Some credit counselors can hurt, not help debt management

What should a person do when facing seemingly insurmountable debt? For many Connecticut residents, seeking the advice of a financial adviser or credit counselor is a step in their debt management process. Those looking to bring in a professional should be aware of the difference between credit counselors who are independent or nonprofit advisers versus those who work for a financial institution. 

According to the Federal Trade Commission, nonprofit firms are typically the most reputable when it comes to credit counseling. However, even if a credit counselor claims to be nonprofit, Connecticut residents should do more research before asking someone for help with their debt management. High fees and unqualified advice may still be present in organizations claiming a nonprofit status.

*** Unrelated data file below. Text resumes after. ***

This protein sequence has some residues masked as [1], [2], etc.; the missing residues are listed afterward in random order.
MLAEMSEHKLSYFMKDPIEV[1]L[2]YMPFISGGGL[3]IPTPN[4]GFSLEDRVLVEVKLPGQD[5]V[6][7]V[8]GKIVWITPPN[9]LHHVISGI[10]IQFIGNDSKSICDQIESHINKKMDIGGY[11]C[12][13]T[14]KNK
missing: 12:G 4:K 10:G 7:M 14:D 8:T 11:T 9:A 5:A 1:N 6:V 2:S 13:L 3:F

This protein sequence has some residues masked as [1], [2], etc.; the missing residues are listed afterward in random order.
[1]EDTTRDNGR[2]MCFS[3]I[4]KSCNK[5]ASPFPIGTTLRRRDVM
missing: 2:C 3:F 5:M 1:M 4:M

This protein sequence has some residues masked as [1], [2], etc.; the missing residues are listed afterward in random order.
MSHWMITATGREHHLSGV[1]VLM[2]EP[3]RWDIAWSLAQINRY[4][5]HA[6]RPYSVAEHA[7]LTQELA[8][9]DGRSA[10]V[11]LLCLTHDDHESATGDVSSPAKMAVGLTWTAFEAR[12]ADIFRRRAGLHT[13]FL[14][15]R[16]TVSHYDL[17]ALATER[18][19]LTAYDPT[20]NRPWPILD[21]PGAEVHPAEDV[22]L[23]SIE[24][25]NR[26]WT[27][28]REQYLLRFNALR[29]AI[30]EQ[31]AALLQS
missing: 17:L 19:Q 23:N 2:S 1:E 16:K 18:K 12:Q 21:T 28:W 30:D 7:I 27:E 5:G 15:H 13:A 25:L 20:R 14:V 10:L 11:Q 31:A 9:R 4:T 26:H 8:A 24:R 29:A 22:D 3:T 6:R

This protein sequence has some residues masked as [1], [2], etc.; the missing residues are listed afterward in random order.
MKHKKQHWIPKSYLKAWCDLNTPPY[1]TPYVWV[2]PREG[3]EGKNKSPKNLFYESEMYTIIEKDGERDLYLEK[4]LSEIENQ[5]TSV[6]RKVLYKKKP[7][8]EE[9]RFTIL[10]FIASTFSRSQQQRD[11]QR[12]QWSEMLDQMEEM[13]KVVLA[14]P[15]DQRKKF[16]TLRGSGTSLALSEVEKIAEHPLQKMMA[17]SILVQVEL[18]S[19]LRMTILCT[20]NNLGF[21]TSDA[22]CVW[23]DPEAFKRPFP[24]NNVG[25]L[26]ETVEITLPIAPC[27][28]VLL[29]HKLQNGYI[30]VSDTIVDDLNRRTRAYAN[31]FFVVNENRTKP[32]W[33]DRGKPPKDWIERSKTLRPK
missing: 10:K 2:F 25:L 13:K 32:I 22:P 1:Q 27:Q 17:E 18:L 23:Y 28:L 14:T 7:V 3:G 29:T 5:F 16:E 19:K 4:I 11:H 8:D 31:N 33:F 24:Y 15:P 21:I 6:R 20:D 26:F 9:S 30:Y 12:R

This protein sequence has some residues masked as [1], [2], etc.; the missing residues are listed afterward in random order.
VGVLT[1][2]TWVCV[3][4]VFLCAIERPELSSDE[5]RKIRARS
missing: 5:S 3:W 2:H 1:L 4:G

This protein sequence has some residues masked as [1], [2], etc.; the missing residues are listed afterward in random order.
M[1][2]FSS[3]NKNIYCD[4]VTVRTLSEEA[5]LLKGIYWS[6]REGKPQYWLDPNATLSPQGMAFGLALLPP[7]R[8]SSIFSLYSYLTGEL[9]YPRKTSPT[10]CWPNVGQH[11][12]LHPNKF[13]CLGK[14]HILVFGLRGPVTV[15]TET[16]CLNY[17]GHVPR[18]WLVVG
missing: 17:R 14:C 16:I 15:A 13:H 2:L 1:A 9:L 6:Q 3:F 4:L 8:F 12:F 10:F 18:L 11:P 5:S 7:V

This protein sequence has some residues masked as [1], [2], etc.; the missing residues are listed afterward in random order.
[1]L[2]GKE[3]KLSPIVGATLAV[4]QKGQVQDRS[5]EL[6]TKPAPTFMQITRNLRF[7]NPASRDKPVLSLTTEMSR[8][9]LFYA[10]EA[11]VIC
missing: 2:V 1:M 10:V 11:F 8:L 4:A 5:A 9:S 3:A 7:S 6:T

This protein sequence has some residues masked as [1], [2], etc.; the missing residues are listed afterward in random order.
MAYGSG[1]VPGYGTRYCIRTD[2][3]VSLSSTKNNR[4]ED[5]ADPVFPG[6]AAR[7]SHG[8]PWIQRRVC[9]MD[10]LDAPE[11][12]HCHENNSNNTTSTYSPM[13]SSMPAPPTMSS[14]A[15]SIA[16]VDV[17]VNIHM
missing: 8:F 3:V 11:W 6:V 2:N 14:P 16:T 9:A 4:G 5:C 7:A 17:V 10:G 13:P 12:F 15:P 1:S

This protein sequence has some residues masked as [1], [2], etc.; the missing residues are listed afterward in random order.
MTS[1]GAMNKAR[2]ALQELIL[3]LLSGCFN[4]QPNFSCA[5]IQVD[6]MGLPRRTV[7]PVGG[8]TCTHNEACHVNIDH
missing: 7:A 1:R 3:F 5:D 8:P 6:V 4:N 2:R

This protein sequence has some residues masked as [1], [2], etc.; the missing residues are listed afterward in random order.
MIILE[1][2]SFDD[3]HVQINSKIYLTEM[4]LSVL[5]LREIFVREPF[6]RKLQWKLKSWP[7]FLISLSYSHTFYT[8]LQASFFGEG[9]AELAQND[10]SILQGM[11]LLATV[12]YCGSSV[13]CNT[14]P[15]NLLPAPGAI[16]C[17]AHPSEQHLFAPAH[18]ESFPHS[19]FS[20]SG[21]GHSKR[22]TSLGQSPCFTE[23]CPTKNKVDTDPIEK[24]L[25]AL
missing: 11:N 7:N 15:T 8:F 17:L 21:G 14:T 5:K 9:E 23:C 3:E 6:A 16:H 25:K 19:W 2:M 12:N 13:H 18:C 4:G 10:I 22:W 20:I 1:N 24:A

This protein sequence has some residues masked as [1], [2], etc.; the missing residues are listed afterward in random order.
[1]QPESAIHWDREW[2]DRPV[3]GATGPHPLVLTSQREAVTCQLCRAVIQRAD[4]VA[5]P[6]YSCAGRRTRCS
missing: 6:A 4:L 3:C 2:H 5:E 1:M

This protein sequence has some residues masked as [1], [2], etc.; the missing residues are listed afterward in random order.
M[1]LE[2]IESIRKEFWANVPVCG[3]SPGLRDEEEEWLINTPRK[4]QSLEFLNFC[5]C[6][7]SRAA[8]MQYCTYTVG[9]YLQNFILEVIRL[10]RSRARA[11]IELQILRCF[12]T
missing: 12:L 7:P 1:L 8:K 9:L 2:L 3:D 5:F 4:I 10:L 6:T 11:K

Before meeting with a credit counselor, it is a good idea to verify the counselor’s accredation. For example, the person or organization may be a member of the National Foundation for Credit Counseling (NFCC) or the Financial Counseling Association of American (FCAA). These accreditations mean that the credit counselor has agreed to abide by certain guidelines. Even with these qualifications, clarifying the exact services and the cost of those services is critical before bringing on a professional.

Often, Connecticut residents looking to involve a credit counselor in their debt management process can end up with another bill to pay rather than a full solution. This is particularly possible if the debt involved is too high for financial advice alone to resolve. Those facing such substantial debt management issues may find it more helpful to reach out to a lawyer to understand their options for filing for bankruptcy under Connecticut law.

Source: wisebread.com, “8 Questions to Ask Before Hiring a Credit Counselor“, Holly Johnson, April 26, 2018